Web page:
The first part of In Other Worlds feels like you're hanging out with Margaret Atwood drinking wine when she has a bit too much to drink and starts ramblingly postulating on science fiction, mostly focusing on her relationship with the genre. It was interesting but I thought told us more about Margaret Atwood than it did about "science fiction and the human imagination". The best segment was Atwood's musings on the interconnected relationship between dystopia and utopia, which provided an interes ...more
Miss Bookiverse
I geeked out about this book a little. I loved reading Atwood's contemplations on the sci fi genre/s and comparing them to my own studies of dystopian literature (she talks about Orwell and Huxley a lot), but also learning more about her life and career. Hence the first third of the book was my favorite part. The second third focuses on specific titles such as 1984, The Island of Doctor Moreau, Never Let Me Go and many more. Those were more accessible when I actually knew the works she was refer ...more
This has made me want to dig out and re-read some old favorites and to bust out the scifi I've been meaning to read.

Great book.
Aug 03, 2016 rated it really liked it  ·  review of another edition
I love and respect Atwood's work. She is creative, imaginative and has just the right pinch of cynicism added to her work to give it spunk and spice. The only issue I've ever had with her was, that I read that, she refused to classify her later novels as "Science Fiction". To me, the Madd Adam Trilogy, "A Hand Maid's Tale" and "The Heart Goes Last" fit well into that genre. So this was a really cool collection of articles, book reviews and essays plus short stories and commentaries that made the ...more
Oct 13, 2011 marked it as to-read
Shelves: to-read-soon
check out how amazing Margaret Atwood is. Per this TreeHugger article: there will be a limited-edition, signed first run of this book (300 copies) printed on a new thing called Second Harvest paper. "This is paper made from the leftover straw after the grain harvest and all other uses are accounted for. It is made without any harm to forests (or food). The straw would otherwise be burnt, causing significant air pollution and greenhouse gas emissions." Of course, the Second Harvest books costs $1 ...more
Peter Tillman
Jul 08, 2018 rated it really liked it
I read this in 2011, and my booklog entry reads in total "A, interesting ." The cover art looks vaguely familiar. This appears to be the only Atwood book I've actually read.

Here's a decent review of the book, a collection of essays:

And here's an uncollected 1983 essay:

And another, "The Female Body", 1990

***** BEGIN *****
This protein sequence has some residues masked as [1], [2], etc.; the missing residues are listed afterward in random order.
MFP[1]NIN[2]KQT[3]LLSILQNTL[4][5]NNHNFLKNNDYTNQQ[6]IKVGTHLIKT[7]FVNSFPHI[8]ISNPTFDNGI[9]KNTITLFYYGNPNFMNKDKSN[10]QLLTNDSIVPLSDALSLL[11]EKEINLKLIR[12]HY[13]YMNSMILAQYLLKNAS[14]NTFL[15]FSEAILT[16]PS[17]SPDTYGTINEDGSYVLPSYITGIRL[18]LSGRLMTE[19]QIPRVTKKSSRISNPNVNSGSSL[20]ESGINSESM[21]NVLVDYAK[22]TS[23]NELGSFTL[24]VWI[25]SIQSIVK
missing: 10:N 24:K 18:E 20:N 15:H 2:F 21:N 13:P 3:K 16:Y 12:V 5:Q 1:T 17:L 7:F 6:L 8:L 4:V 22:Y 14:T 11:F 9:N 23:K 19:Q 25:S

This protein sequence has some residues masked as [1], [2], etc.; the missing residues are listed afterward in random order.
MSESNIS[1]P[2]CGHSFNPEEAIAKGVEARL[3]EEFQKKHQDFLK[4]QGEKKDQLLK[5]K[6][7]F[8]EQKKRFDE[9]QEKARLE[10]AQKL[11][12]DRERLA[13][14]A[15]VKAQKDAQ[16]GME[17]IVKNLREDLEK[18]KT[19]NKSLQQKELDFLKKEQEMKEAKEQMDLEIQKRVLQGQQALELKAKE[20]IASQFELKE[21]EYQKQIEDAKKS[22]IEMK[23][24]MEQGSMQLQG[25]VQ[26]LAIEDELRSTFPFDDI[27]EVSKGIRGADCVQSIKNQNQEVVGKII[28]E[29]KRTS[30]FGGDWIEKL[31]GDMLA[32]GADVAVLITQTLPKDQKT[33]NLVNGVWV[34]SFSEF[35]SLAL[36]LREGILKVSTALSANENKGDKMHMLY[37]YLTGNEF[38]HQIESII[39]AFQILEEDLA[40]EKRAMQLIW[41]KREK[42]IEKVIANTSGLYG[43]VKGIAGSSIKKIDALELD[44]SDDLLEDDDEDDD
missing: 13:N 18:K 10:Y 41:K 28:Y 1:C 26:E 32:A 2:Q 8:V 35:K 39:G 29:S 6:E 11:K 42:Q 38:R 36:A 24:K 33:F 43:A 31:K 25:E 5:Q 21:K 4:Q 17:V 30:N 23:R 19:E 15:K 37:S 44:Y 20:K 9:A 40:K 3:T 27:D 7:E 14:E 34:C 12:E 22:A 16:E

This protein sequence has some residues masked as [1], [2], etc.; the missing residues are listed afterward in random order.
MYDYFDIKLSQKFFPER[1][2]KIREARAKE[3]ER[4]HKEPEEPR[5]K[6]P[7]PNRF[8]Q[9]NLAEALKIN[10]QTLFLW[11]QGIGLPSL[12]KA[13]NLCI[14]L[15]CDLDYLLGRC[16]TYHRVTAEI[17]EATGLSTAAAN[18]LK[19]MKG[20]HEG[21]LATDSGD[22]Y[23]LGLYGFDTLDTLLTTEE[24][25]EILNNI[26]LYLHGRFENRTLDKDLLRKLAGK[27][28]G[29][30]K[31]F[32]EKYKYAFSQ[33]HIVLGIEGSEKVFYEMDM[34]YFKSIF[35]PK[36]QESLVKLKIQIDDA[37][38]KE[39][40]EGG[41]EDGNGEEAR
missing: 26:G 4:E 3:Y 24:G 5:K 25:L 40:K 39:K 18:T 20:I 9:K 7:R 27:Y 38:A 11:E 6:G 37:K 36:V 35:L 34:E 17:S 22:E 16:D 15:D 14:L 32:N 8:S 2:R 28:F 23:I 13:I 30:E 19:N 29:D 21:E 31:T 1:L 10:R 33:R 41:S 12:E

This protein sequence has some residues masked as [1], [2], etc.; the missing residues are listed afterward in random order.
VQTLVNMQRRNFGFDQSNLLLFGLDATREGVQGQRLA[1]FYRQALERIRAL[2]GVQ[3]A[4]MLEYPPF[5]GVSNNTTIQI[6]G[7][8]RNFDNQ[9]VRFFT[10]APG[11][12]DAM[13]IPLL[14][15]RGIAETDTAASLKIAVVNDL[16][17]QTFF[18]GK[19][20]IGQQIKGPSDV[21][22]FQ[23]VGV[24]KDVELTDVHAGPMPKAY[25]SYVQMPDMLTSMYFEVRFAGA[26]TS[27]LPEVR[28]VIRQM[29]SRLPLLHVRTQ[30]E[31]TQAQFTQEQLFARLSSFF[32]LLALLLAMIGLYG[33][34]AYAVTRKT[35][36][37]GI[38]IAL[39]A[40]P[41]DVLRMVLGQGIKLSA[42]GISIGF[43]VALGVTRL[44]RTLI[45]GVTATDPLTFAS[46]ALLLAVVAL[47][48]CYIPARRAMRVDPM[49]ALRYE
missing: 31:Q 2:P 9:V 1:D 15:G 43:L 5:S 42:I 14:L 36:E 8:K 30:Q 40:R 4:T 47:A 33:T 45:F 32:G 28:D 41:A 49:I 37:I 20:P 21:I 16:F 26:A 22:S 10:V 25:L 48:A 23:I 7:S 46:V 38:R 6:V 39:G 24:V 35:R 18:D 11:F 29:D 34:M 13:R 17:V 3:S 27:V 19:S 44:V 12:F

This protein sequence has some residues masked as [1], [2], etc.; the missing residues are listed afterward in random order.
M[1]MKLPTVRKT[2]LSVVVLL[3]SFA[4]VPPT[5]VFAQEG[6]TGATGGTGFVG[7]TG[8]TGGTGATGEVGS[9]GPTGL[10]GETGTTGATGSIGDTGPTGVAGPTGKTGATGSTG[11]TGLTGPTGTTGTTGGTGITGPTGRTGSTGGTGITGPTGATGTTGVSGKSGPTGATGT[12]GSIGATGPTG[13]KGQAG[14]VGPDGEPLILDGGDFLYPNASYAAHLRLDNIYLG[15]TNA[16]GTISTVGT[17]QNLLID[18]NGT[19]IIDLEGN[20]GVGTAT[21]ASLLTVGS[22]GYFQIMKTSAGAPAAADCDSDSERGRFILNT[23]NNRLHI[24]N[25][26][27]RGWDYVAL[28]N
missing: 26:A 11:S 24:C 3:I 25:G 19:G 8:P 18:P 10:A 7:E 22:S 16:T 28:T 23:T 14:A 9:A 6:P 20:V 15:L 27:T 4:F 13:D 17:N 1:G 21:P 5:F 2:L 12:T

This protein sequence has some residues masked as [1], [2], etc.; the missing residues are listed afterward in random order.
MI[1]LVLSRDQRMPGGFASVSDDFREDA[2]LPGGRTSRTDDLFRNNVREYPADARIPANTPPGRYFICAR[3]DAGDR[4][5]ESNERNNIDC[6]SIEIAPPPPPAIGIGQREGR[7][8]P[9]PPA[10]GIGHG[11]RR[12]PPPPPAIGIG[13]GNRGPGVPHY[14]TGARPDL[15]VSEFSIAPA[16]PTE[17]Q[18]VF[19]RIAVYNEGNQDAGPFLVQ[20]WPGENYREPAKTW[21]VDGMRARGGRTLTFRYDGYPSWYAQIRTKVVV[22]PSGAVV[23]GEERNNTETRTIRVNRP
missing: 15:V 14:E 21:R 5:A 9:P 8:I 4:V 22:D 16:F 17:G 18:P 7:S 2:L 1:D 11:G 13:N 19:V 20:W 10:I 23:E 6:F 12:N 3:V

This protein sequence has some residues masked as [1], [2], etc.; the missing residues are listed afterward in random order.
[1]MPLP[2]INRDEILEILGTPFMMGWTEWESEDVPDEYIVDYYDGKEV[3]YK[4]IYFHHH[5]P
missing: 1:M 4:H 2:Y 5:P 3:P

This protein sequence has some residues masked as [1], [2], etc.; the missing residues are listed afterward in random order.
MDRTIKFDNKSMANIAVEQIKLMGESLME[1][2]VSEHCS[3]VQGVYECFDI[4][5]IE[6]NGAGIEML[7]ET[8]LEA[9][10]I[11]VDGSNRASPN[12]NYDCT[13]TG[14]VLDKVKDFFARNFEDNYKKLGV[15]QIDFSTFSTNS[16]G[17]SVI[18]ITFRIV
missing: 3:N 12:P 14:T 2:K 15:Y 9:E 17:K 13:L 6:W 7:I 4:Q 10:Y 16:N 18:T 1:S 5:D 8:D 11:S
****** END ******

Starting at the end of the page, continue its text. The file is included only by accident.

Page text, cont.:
Sep 19, 2013 rated it really liked it  ·  review of another edition
Margaret Atwood is who I want to be when I grow up.
Insight into utopias, how society spins them, weaves them, and records them. Speculative fiction, and a rose by any other name.
It's no surprise to anyone that I have a serious girl-crush on Margaret Atwood. There's very little that she's written that I haven't enjoyed on some level, and almost always does her writing make me think on a different level, both aspects of which are pretty important for me. I have some issues with her personality that are similar to others - that in interviews she comes across sometimes as snooty, that she can't seem to get off her high-horse about how some of her own literature isn't SF, or ...more
Karen Ireland-Phillips
It’s easy to dismiss Margaret Atwood as the science fiction writer who disses science fiction. But the reality is far more complex, signaled by the highly ironic (and sad) opening quote by Octavia Butler: “I’m a fifty-three-year old writer who can remember being a ten-year-old writer and who expects someday to be an eighty-year-old writer.”
Ms. Atwood eschews any characterization as a “fan”, but she has an impressive grounding in the classics of the field, and an obvious appreciation for current
May 25, 2015 rated it did not like it  ·  review of another edition
I was hoping for something with a bit more depth from such a well-regarded author as Atwood, but I was sorely disappointed. There's nothing particularly insightful here - the most I got out of it was a short survey of well-known sci-fi from an earlier generation that sounds like it might be somewhat interesting.

Worse than the dullness of the essays themselves is that there doesn't seem to be any cohesive theme or point to the essays, it's just a randomly-collected jumble of musings about science
Nov 03, 2014 rated it really liked it
Shelves: books-i-own
This is essentially Margaret Atwood's musings on spec fic, taking an academic and pensive look at some of the literary titans of the last few centuries (particularly in the dystopian/utopian genres). I use the word "pensive" rather than "critical", because that's what it feels like: Atwood seems to ponder over the subject, making interesting links to mythology, and adding insight into her own SF works. These essays probably won't challenge you but they will provide lovers of SF an enjoyable and ...more